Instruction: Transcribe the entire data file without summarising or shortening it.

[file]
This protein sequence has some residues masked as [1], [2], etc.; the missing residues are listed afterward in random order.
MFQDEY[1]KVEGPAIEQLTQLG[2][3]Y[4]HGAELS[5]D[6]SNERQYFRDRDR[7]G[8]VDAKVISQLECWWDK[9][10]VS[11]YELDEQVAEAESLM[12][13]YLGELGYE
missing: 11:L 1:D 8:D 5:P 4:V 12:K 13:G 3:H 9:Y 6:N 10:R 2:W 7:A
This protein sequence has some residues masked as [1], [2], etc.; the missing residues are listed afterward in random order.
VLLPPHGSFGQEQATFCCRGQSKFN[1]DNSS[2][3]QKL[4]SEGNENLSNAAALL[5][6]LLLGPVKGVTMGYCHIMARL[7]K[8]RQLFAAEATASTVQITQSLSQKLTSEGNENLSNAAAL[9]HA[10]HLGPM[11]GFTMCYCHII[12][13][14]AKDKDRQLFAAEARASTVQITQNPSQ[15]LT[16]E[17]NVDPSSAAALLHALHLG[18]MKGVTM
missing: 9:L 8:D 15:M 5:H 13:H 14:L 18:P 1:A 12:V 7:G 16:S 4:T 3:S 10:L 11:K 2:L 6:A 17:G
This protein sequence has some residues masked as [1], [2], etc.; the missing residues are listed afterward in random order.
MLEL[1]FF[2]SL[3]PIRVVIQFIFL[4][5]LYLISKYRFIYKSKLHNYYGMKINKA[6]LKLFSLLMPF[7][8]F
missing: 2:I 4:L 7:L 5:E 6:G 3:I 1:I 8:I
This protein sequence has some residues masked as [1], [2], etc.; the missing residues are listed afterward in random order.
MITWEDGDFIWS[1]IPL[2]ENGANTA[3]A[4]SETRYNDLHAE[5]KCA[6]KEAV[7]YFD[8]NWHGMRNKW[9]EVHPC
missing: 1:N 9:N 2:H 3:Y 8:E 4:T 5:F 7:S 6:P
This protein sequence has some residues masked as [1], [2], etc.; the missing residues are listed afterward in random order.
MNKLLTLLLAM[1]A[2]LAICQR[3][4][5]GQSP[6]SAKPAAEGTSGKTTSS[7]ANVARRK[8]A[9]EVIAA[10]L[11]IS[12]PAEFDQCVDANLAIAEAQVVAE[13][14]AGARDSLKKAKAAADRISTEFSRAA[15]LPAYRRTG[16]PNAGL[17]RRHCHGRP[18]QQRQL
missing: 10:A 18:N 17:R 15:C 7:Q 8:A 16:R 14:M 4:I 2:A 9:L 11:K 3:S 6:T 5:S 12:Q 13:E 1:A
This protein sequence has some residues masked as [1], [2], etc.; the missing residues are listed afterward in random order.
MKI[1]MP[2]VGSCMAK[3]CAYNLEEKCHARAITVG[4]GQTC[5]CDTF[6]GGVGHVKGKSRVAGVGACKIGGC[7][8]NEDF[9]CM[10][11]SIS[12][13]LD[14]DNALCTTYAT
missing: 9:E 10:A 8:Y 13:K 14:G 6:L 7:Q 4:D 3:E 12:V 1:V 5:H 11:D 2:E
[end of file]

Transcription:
This protein sequence has some residues masked as [1], [2], etc.; the missing residues are listed afterward in random order.
MFQDEY[1]KVEGPAIEQLTQLG[2][3]Y[4]HGAELS[5]D[6]SNERQYFRDRDR[7]G[8]VDAKVISQLECWWDK[9][10]VS[11]YELDEQVAEAESLM[12][13]YLGELGYE
missing: 11:L 1:D 8:D 5:P 4:V 12:K 13:G 3:H 9:Y 6:N 10:R 2:W 7:A
This protein sequence has some residues masked as [1], [2], etc.; the missing residues are listed afterward in random order.
VLLPPHGSFGQEQATFCCRGQSKFN[1]DNSS[2][3]QKL[4]SEGNENLSNAAALL[5][6]LLLGPVKGVTMGYCHIMARL[7]K[8]RQLFAAEATASTVQITQSLSQKLTSEGNENLSNAAAL[9]HA[10]HLGPM[11]GFTMCYCHII[12][13][14]AKDKDRQLFAAEARASTVQITQNPSQ[15]LT[16]E[17]NVDPSSAAALLHALHLG[18]MKGVTM
missing: 9:L 8:D 15:M 5:H 13:H 14:L 18:P 1:A 12:V 7:G 16:S 4:T 3:S 10:L 11:K 2:L 6:A 17:G
This protein sequence has some residues masked as [1], [2], etc.; the missing residues are listed afterward in random order.
MLEL[1]FF[2]SL[3]PIRVVIQFIFL[4][5]LYLISKYRFIYKSKLHNYYGMKINKA[6]LKLFSLLMPF[7][8]F
missing: 2:I 4:L 7:L 5:E 6:G 3:I 1:I 8:I
This protein sequence has some residues masked as [1], [2], etc.; the missing residues are listed afterward in random order.
MITWEDGDFIWS[1]IPL[2]ENGANTA[3]A[4]SETRYNDLHAE[5]KCA[6]KEAV[7]YFD[8]NWHGMRNKW[9]EVHPC
missing: 1:N 9:N 2:H 3:Y 8:E 4:T 5:F 7:S 6:P
This protein sequence has some residues masked as [1], [2], etc.; the missing residues are listed afterward in random order.
MNKLLTLLLAM[1]A[2]LAICQR[3][4][5]GQSP[6]SAKPAAEGTSGKTTSS[7]ANVARRK[8]A[9]EVIAA[10]L[11]IS[12]PAEFDQCVDANLAIAEAQVVAE[13][14]AGARDSLKKAKAAADRISTEFSRAA[15]LPAYRRTG[16]PNAGL[17]RRHCHGRP[18]QQRQL
missing: 10:A 18:N 17:R 15:C 7:Q 8:A 16:R 14:M 4:I 2:A 9:L 11:K 3:S 6:T 5:S 12:Q 13:E 1:A
This protein sequence has some residues masked as [1], [2], etc.; the missing residues are listed afterward in random order.
MKI[1]MP[2]VGSCMAK[3]CAYNLEEKCHARAITVG[4]GQTC[5]CDTF[6]GGVGHVKGKSRVAGVGACKIGGC[7][8]NEDF[9]CM[10][11]SIS[12][13]LD[14]DNALCTTYAT
missing: 9:E 10:A 8:Y 13:K 14:G 6:L 7:Q 4:D 3:E 12:V 1:V 5:H 11:D 2:E